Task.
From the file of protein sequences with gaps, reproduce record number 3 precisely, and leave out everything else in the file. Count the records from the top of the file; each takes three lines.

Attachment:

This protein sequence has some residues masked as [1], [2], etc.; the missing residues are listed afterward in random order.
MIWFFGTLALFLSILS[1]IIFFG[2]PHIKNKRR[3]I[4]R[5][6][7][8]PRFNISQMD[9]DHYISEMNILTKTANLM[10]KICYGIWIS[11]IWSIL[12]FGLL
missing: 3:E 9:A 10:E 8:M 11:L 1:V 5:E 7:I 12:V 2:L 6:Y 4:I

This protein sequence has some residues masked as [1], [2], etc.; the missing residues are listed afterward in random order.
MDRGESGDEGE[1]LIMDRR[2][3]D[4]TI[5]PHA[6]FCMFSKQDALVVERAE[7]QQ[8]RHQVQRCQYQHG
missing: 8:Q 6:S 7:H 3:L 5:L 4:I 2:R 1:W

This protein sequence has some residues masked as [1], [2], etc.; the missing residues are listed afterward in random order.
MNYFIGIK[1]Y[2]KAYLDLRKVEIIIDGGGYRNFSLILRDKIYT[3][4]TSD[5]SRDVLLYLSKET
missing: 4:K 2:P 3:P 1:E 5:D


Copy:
This protein sequence has some residues masked as [1], [2], etc.; the missing residues are listed afterward in random order.
MNYFIGIK[1]Y[2]KAYLDLRKVEIIIDGGGYRNFSLILRDKIYT[3][4]TSD[5]SRDVLLYLSKET
missing: 4:K 2:P 3:P 1:E 5:D